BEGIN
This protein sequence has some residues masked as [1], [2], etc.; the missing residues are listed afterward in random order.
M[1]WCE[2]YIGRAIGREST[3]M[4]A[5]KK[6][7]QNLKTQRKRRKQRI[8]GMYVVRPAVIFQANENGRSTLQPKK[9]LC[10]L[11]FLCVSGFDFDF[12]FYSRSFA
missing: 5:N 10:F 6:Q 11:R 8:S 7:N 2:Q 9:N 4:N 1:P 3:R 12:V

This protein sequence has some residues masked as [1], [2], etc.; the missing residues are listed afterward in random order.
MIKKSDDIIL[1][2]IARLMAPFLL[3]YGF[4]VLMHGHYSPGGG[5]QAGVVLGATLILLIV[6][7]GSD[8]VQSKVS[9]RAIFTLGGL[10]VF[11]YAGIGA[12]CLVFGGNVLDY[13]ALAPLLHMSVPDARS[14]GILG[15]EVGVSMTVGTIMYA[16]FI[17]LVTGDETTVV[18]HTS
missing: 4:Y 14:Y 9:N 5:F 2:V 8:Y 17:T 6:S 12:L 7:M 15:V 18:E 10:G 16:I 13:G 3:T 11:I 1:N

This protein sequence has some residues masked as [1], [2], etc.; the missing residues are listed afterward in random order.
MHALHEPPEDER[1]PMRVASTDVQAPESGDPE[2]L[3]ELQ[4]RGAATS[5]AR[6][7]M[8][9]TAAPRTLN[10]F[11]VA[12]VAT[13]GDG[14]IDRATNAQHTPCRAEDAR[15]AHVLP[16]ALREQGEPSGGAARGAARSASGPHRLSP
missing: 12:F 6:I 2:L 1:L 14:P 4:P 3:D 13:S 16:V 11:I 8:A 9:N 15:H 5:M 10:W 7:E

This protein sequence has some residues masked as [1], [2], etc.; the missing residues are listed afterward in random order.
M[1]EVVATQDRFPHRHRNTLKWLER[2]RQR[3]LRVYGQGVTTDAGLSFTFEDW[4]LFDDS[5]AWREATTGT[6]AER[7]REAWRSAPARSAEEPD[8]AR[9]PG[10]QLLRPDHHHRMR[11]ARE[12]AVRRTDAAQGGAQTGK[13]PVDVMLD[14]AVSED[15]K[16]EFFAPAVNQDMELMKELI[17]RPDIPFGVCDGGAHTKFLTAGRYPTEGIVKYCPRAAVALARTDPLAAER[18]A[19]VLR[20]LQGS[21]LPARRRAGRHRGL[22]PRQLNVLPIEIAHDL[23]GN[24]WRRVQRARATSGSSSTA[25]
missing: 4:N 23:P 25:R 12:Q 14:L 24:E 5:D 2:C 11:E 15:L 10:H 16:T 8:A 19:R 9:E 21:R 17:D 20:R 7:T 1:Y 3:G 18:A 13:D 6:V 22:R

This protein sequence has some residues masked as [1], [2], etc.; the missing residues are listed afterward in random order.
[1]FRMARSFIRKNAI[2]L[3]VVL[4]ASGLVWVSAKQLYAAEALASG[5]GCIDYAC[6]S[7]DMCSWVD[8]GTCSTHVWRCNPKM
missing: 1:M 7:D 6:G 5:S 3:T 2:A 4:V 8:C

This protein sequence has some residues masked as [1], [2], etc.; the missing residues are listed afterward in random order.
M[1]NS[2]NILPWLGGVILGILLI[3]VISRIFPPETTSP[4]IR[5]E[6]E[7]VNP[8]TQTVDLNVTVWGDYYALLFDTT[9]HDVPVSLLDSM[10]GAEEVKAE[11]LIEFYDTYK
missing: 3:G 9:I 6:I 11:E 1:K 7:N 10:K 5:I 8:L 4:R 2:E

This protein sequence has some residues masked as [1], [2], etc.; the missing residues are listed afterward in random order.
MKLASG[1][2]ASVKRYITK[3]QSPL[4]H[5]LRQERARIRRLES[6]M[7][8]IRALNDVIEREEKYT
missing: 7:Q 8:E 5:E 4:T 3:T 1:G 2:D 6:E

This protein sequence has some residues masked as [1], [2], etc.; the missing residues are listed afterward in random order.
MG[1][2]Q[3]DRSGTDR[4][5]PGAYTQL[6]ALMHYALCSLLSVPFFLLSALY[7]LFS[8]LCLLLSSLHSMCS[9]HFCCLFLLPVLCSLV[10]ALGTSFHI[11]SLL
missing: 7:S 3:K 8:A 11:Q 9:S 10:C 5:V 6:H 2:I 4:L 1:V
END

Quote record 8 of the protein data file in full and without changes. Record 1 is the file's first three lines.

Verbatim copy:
This protein sequence has some residues masked as [1], [2], etc.; the missing residues are listed afterward in random order.
MG[1][2]Q[3]DRSGTDR[4][5]PGAYTQL[6]ALMHYALCSLLSVPFFLLSALY[7]LFS[8]LCLLLSSLHSMCS[9]HFCCLFLLPVLCSLV[10]ALGTSFHI[11]SLL
missing: 7:S 3:K 8:A 11:Q 9:S 10:C 5:V 6:H 2:I 4:L 1:V